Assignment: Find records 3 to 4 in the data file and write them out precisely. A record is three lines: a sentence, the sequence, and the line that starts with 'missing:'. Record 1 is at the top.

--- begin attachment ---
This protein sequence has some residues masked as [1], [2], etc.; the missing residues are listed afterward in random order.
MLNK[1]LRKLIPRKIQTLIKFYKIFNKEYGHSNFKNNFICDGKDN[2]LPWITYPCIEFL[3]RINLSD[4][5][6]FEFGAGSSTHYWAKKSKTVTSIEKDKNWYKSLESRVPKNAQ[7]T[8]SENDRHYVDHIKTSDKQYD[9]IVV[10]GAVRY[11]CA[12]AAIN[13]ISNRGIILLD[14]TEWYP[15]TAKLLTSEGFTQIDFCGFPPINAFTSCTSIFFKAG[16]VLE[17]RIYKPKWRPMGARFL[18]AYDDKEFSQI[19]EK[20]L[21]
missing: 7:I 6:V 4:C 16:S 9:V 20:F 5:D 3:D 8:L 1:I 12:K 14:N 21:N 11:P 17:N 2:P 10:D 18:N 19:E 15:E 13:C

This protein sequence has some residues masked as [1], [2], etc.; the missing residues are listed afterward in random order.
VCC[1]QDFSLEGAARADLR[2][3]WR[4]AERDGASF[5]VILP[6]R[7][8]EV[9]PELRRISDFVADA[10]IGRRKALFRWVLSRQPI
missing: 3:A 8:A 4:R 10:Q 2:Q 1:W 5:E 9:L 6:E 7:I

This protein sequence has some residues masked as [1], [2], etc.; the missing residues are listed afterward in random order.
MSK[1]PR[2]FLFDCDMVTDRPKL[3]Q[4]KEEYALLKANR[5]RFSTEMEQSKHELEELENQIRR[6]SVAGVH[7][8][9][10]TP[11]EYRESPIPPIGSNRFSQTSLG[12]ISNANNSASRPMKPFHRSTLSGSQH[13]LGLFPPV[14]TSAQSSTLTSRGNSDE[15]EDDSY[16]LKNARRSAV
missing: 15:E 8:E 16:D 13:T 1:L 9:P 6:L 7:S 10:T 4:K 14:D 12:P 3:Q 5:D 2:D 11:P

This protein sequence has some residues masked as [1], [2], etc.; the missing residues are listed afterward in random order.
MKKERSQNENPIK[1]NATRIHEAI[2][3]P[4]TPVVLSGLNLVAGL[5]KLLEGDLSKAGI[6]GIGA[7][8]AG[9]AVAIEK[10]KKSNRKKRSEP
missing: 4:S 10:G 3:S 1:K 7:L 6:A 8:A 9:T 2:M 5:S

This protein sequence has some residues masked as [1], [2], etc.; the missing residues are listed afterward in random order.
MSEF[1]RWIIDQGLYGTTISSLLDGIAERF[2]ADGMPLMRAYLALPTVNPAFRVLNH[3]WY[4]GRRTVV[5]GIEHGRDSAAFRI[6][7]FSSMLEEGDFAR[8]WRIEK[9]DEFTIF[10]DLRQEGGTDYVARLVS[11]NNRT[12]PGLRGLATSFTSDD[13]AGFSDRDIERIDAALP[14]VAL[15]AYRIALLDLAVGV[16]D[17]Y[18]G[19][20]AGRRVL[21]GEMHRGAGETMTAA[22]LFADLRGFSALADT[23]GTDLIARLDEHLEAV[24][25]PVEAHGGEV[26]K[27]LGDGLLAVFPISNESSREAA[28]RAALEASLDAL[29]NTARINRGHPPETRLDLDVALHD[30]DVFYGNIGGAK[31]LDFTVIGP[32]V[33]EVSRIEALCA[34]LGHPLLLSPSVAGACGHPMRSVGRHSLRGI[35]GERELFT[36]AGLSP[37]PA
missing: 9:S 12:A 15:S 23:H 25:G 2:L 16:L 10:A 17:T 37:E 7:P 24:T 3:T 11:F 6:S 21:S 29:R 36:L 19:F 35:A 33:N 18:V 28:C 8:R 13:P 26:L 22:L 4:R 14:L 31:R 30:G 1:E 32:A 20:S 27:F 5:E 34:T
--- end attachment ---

This protein sequence has some residues masked as [1], [2], etc.; the missing residues are listed afterward in random order.
MSK[1]PR[2]FLFDCDMVTDRPKL[3]Q[4]KEEYALLKANR[5]RFSTEMEQSKHELEELENQIRR[6]SVAGVH[7][8][9][10]TP[11]EYRESPIPPIGSNRFSQTSLG[12]ISNANNSASRPMKPFHRSTLSGSQH[13]LGLFPPV[14]TSAQSSTLTSRGNSDE[15]EDDSY[16]LKNARRSAV
missing: 15:E 8:E 16:D 13:T 1:L 9:P 6:L 7:S 10:T 4:K 14:D 12:P 3:Q 5:D 2:D 11:P

This protein sequence has some residues masked as [1], [2], etc.; the missing residues are listed afterward in random order.
MKKERSQNENPIK[1]NATRIHEAI[2][3]P[4]TPVVLSGLNLVAGL[5]KLLEGDLSKAGI[6]GIGA[7][8]AG[9]AVAIEK[10]KKSNRKKRSEP
missing: 4:S 10:G 3:S 1:K 7:L 6:A 8:A 9:T 2:M 5:S